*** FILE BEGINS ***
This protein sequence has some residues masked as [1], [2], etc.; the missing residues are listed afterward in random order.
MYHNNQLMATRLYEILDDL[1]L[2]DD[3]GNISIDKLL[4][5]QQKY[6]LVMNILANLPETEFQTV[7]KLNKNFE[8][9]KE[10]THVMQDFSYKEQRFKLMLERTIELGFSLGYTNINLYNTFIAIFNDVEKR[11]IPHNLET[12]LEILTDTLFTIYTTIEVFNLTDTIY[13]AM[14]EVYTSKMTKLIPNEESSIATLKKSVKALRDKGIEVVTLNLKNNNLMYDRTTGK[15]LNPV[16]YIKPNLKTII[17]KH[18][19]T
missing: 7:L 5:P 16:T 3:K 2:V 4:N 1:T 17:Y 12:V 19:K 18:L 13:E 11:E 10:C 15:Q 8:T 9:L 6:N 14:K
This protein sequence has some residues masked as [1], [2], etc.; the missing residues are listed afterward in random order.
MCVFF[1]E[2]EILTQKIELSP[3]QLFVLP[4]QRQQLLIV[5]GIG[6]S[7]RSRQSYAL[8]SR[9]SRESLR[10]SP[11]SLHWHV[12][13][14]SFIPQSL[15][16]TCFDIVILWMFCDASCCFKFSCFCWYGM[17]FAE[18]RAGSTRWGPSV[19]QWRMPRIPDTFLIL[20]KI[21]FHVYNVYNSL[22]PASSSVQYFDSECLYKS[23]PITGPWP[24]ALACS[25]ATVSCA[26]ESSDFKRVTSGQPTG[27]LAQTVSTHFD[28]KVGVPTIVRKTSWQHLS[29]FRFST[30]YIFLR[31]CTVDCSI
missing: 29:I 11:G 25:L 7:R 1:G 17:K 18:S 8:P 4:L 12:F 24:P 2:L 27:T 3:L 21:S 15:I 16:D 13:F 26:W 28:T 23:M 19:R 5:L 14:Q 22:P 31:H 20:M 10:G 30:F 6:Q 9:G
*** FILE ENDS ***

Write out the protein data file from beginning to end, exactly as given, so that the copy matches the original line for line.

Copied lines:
This protein sequence has some residues masked as [1], [2], etc.; the missing residues are listed afterward in random order.
MYHNNQLMATRLYEILDDL[1]L[2]DD[3]GNISIDKLL[4][5]QQKY[6]LVMNILANLPETEFQTV[7]KLNKNFE[8][9]KE[10]THVMQDFSYKEQRFKLMLERTIELGFSLGYTNINLYNTFIAIFNDVEKR[11]IPHNLET[12]LEILTDTLFTIYTTIEVFNLTDTIY[13]AM[14]EVYTSKMTKLIPNEESSIATLKKSVKALRDKGIEVVTLNLKNNNLMYDRTTGK[15]LNPV[16]YIKPNLKTII[17]KH[18][19]T
missing: 7:L 5:P 16:T 3:K 2:V 4:N 1:T 17:Y 12:V 19:K 18:L 13:E 11:E 10:C 15:Q 8:T 9:L 6:N 14:K
This protein sequence has some residues masked as [1], [2], etc.; the missing residues are listed afterward in random order.
MCVFF[1]E[2]EILTQKIELSP[3]QLFVLP[4]QRQQLLIV[5]GIG[6]S[7]RSRQSYAL[8]SR[9]SRESLR[10]SP[11]SLHWHV[12][13][14]SFIPQSL[15][16]TCFDIVILWMFCDASCCFKFSCFCWYGM[17]FAE[18]RAGSTRWGPSV[19]QWRMPRIPDTFLIL[20]KI[21]FHVYNVYNSL[22]PASSSVQYFDSECLYKS[23]PITGPWP[24]ALACS[25]ATVSCA[26]ESSDFKRVTSGQPTG[27]LAQTVSTHFD[28]KVGVPTIVRKTSWQHLS[29]FRFST[30]YIFLR[31]CTVDCSI
missing: 29:I 11:G 25:L 7:R 1:G 17:K 18:S 8:P 4:L 12:F 24:P 2:L 27:T 3:L 21:S 15:I 16:D 13:F 26:W 28:T 23:M 19:R 5:L 14:Q 22:P 31:H 20:M 10:G 30:F 6:Q 9:G